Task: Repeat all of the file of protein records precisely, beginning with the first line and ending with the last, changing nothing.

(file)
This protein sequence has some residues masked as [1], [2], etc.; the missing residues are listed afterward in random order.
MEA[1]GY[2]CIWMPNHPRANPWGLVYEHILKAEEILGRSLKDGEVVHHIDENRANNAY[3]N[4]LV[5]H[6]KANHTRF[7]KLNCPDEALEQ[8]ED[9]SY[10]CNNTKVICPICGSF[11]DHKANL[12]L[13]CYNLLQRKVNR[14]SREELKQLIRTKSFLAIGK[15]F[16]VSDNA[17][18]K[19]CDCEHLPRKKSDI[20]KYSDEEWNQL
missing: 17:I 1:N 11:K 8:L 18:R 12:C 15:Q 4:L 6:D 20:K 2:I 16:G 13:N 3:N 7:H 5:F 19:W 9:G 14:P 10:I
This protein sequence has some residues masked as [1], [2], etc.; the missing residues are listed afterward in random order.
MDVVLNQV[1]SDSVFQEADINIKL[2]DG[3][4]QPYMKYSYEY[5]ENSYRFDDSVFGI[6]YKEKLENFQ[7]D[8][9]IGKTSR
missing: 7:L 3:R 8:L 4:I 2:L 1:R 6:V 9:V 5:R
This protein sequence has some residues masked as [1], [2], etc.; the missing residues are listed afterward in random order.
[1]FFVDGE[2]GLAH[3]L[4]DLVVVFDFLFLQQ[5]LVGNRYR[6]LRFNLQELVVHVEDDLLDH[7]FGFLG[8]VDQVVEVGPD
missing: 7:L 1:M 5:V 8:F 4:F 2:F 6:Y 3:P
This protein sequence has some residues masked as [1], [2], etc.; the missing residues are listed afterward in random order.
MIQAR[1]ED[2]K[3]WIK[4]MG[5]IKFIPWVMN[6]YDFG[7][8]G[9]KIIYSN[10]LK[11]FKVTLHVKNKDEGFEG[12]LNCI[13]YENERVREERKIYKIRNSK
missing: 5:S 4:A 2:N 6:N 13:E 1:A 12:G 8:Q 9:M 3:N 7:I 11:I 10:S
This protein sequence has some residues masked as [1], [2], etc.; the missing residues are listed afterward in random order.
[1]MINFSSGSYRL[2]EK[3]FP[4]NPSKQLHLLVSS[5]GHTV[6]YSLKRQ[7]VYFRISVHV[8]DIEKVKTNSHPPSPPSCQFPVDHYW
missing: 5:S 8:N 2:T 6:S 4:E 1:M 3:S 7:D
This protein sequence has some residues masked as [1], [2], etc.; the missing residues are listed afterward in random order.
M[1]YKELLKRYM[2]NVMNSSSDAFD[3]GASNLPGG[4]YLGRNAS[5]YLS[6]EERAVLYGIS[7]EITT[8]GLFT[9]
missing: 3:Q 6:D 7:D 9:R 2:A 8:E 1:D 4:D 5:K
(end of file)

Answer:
This protein sequence has some residues masked as [1], [2], etc.; the missing residues are listed afterward in random order.
MEA[1]GY[2]CIWMPNHPRANPWGLVYEHILKAEEILGRSLKDGEVVHHIDENRANNAY[3]N[4]LV[5]H[6]KANHTRF[7]KLNCPDEALEQ[8]ED[9]SY[10]CNNTKVICPICGSF[11]DHKANL[12]L[13]CYNLLQRKVNR[14]SREELKQLIRTKSFLAIGK[15]F[16]VSDNA[17][18]K[19]CDCEHLPRKKSDI[20]KYSDEEWNQL
missing: 17:I 1:N 11:K 8:L 18:R 12:C 15:Q 4:L 6:D 20:K 2:I 16:G 13:N 3:N 7:H 5:F 19:W 9:G 14:P 10:I
This protein sequence has some residues masked as [1], [2], etc.; the missing residues are listed afterward in random order.
MDVVLNQV[1]SDSVFQEADINIKL[2]DG[3][4]QPYMKYSYEY[5]ENSYRFDDSVFGI[6]YKEKLENFQ[7]D[8][9]IGKTSR
missing: 7:L 3:R 8:L 4:I 2:L 1:R 6:V 9:V 5:R
This protein sequence has some residues masked as [1], [2], etc.; the missing residues are listed afterward in random order.
[1]FFVDGE[2]GLAH[3]L[4]DLVVVFDFLFLQQ[5]LVGNRYR[6]LRFNLQELVVHVEDDLLDH[7]FGFLG[8]VDQVVEVGPD
missing: 7:L 1:M 5:V 8:F 4:F 2:F 6:Y 3:P
This protein sequence has some residues masked as [1], [2], etc.; the missing residues are listed afterward in random order.
MIQAR[1]ED[2]K[3]WIK[4]MG[5]IKFIPWVMN[6]YDFG[7][8]G[9]KIIYSN[10]LK[11]FKVTLHVKNKDEGFEG[12]LNCI[13]YENERVREERKIYKIRNSK
missing: 5:S 4:A 2:N 6:N 13:E 1:A 12:G 8:Q 9:M 3:N 7:I 11:I 10:S
This protein sequence has some residues masked as [1], [2], etc.; the missing residues are listed afterward in random order.
[1]MINFSSGSYRL[2]EK[3]FP[4]NPSKQLHLLVSS[5]GHTV[6]YSLKRQ[7]VYFRISVHV[8]DIEKVKTNSHPPSPPSCQFPVDHYW
missing: 5:S 8:N 2:T 6:S 4:E 1:M 3:S 7:D
This protein sequence has some residues masked as [1], [2], etc.; the missing residues are listed afterward in random order.
M[1]YKELLKRYM[2]NVMNSSSDAFD[3]GASNLPGG[4]YLGRNAS[5]YLS[6]EERAVLYGIS[7]EITT[8]GLFT[9]
missing: 3:Q 6:D 7:D 9:R 2:A 8:E 1:D 4:D 5:K